Outboard Engines vs. Air-Cooled Engines, Part 2
In our continuation of yesterday’s post, we will examine the differences between the oil specifications for two-stroke outboard engines versus two-stroke air-cooled engines. Outboard engines, because they are water-cooled, require oil with a high percentage of heavy oil to prevent piston scuffing. Oils with detergents should not be used as they may form ash deposits that can clog plugs. To compensate for lack of detergents, more dispersants and rust oxidation inhibitors to control deposits and rust are needed. Responsible owners of two-stroke outboard engines should give Mercury outboard oil a try.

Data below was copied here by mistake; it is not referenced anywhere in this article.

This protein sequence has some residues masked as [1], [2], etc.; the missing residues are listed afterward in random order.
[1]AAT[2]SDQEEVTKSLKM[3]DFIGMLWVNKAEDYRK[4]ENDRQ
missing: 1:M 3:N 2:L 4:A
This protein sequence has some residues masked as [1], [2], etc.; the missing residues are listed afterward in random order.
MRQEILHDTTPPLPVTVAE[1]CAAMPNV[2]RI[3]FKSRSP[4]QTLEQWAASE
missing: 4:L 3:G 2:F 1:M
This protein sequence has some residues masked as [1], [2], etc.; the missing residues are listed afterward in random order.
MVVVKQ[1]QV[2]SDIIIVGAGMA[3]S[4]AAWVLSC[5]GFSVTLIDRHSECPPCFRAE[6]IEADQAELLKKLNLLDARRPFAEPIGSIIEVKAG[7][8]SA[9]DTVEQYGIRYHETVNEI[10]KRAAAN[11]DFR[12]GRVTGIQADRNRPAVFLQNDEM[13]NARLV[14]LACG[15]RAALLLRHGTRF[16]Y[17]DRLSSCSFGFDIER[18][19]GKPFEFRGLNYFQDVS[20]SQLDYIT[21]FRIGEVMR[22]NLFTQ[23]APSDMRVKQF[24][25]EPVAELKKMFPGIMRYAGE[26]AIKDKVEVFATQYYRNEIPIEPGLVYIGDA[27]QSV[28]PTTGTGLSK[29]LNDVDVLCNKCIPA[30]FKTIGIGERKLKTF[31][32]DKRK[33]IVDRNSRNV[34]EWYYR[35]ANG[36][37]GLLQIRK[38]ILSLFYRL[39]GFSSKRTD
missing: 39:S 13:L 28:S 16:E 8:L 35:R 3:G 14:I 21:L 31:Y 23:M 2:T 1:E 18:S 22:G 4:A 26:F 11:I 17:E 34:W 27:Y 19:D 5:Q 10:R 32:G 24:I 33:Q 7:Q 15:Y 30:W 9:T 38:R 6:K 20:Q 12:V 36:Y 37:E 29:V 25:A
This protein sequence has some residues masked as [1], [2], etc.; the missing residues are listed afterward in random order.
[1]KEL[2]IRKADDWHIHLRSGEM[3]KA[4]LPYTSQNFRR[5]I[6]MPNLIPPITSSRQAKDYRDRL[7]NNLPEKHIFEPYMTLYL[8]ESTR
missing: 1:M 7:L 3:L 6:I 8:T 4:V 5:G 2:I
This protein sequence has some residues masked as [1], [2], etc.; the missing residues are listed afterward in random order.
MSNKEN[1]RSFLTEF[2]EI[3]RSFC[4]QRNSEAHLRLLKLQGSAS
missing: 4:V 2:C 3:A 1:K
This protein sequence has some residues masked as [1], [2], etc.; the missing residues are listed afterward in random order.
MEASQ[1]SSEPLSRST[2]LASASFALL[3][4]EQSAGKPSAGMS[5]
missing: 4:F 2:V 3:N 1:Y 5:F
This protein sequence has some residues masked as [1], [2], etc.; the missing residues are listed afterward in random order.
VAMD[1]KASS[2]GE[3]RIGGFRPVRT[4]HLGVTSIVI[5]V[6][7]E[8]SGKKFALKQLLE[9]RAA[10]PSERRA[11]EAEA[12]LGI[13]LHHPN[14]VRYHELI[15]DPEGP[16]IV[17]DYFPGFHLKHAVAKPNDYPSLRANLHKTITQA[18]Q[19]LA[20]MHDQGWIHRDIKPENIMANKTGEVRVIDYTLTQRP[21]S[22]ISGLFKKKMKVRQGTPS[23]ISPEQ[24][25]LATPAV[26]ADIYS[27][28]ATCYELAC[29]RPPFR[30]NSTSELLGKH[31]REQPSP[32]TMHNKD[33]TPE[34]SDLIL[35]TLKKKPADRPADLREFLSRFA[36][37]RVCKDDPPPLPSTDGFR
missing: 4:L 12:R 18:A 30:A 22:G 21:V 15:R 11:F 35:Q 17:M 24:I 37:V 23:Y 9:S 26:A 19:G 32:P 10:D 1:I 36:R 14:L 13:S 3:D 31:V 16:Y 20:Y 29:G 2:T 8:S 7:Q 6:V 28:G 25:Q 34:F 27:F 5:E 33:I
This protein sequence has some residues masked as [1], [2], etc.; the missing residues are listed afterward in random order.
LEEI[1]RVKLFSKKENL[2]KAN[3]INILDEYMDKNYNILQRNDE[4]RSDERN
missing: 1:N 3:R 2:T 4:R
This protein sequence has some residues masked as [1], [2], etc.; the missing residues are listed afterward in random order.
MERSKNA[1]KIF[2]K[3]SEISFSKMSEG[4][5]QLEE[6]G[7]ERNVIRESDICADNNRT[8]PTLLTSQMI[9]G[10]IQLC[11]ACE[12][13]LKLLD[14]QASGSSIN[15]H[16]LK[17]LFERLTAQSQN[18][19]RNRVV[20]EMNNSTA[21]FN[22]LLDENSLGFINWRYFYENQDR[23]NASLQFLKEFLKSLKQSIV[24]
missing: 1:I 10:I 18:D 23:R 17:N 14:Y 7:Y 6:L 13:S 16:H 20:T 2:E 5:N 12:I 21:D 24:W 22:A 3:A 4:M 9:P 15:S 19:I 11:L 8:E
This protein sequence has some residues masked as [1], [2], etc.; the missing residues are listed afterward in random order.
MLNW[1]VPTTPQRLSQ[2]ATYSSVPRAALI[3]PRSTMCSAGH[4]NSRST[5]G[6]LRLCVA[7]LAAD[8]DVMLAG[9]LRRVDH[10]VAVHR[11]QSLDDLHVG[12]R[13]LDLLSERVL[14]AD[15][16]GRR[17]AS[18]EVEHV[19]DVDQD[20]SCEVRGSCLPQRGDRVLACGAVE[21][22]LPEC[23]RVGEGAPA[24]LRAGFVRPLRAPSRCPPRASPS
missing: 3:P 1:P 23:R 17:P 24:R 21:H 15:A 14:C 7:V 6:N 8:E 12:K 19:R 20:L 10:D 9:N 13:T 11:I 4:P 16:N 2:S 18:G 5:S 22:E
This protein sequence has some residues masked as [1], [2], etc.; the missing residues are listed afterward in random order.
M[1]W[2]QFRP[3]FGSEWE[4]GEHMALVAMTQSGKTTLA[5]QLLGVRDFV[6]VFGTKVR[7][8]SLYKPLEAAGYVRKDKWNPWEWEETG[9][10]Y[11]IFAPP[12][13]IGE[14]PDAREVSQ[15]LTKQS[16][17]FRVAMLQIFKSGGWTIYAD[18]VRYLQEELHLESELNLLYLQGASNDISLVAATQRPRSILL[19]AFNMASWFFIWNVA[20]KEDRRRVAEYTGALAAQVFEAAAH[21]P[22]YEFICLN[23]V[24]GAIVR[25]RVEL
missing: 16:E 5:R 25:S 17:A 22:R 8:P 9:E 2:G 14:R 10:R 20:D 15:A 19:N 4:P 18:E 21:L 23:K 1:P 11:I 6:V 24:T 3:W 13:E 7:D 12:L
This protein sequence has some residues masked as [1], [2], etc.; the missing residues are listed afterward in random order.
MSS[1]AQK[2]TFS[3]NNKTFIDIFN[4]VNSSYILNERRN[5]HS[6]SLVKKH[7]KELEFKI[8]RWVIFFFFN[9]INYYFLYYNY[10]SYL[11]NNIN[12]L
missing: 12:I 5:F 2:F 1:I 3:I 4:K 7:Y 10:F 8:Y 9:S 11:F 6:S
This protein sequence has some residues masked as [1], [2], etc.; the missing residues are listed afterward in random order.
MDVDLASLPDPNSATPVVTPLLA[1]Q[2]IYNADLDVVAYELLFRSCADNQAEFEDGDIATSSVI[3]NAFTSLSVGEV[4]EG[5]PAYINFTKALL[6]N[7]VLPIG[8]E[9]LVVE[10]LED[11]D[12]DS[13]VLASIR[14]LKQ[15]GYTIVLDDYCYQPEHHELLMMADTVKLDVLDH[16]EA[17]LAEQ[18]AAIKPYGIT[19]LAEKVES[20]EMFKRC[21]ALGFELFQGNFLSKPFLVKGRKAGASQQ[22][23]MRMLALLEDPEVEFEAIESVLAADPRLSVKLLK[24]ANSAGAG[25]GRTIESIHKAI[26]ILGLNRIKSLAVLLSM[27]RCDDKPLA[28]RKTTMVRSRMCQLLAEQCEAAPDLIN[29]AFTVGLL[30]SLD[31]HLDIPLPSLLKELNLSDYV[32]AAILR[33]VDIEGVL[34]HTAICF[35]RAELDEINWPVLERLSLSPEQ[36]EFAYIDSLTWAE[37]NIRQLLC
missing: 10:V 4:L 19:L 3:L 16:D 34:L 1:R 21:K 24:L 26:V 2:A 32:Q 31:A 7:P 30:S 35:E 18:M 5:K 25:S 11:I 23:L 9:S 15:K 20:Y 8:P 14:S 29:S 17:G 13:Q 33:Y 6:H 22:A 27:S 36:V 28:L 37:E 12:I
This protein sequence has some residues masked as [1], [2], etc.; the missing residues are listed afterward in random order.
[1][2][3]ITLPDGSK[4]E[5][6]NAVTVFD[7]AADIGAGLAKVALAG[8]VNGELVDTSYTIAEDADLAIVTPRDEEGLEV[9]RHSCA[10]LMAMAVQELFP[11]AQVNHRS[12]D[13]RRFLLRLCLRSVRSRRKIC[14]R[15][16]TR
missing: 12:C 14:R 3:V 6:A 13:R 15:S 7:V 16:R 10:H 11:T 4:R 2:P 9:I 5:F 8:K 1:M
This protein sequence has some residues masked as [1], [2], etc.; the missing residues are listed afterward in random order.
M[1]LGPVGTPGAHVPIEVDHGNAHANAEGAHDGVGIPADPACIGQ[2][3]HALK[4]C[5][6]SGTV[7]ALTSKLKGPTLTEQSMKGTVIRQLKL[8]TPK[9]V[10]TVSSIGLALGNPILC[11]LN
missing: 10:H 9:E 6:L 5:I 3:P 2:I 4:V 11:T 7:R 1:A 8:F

Air-cooled two-stroke engines require much lower levels of heavy oils; in fact, too much heavy oil can cause piston rings to stick together. High detergent oil is preferable because air-cooled two-stroke engines operate at higher temperatures. The detergent keeps temperatures in check while the vibration of the engines keeps deposits from building up.